Most Popular Post: West Side Story: Original Broadway Cast Album (still, I know)

This week over on RRCD, the Tumblr blog I manage for all of Rick’s paintings, I posted three new paintings and added a link to his ETSY page for sales. I will be posting all new photographs taken with a considerably better quality camera. You should check out The Art of Ricardo Romero Cortez Duque and follow him if you are a tumblr type.

This week on @TheRealSPA on twitter, I apparently appreciated my @UBER ride more than I remember and declared my love for it on Friday. #HomeSafe I tweeted an Instagram photo of the crowds at Westlake Station after the @Seahawks parade (it was crazy). #12thMan #700000thMan I (tried) to remind everyone that @Oprah told us YERS AGO to stop using our phones while driving. #HandsFree I tweeted a lot of photos of Rick’s paintings.

The Stats:

Following: 285
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Tweets: 720

 here is where i’m @:

I chronicle what inspires me at Waldina.com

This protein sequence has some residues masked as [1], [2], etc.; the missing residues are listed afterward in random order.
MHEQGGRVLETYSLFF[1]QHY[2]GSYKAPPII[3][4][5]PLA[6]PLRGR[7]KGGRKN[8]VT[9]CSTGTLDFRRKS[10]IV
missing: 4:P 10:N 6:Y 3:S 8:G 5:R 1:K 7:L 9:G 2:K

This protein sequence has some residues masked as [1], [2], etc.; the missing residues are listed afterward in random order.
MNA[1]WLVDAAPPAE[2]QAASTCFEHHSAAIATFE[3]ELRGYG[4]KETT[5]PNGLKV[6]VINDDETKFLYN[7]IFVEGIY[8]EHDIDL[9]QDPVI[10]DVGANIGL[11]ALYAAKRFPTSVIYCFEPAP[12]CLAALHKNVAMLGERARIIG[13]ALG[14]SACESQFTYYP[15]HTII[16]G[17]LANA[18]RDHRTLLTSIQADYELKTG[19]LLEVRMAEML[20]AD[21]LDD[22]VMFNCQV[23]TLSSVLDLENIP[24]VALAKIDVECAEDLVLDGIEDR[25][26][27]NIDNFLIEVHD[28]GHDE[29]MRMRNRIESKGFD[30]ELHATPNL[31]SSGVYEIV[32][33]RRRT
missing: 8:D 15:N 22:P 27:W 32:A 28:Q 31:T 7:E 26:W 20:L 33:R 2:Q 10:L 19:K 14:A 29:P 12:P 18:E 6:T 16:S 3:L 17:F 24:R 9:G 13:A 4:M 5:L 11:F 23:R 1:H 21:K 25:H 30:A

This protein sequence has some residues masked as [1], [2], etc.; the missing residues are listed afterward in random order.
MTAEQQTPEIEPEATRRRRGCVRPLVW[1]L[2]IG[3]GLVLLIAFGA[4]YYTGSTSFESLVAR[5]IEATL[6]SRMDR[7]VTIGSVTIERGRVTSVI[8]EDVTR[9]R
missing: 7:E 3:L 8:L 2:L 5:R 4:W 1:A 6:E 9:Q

I faceplace at facebook.com/parkeranderson
I store my selfies at instagram.com/therealspa#
I tumblr at waspandpear.tumblr.com/
I tweet at twitter.com/TheRealSPA
I ADN at alpha.app.net/spa

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Happy Birthday George Burns

Two days ago was the 118th birthday of George Burns.  We all keep track or at least know a few people that we share a birthday with and am please to share one with him as well as David Lynch and Federico Fellini.  I admire George’s longevity, career-wise and life in general.  I have quite a few of his radio shows on my computer and listen to them from time to time and always stop flipping channels when I come across his TV show he did with his wife Gracie Allen.  Absolutely brilliant.

NAME: George Burns
OCCUPATION: Film Actor, Theater Actor, Television Actor, Comedian, Radio Personality, Television Personality
BIRTH DATE: January 20, 1896
DEATH DATE: March 09, 1996
PLACE OF BIRTH: New York City, New York
PLACE OF DEATH: Beverly Hills, California
ORIGINALLY: Nathan Birnbaum

BEST KNOWN FOR: George Burns was a comedian who worked in vaudeville, radio, film and television. His long-time performance partner and wife was comedienne Gracie Allen. Burns lived until age 100.

George Burns was born on January 20, 1896 in New York City. He got his show business start at age 7, singing for pennies in a candy shop. While working the vaudeville circuit, Burns met Gracie Allen and the pair formed a successful comic duo, marrying in 1926. The Burns and Allen partnership continued on radio, television and film until Allen’s death in 1964. Forced to redefine himself as a solo act, Burns continued to perform well into his 90s. He died in 1996 at age 100.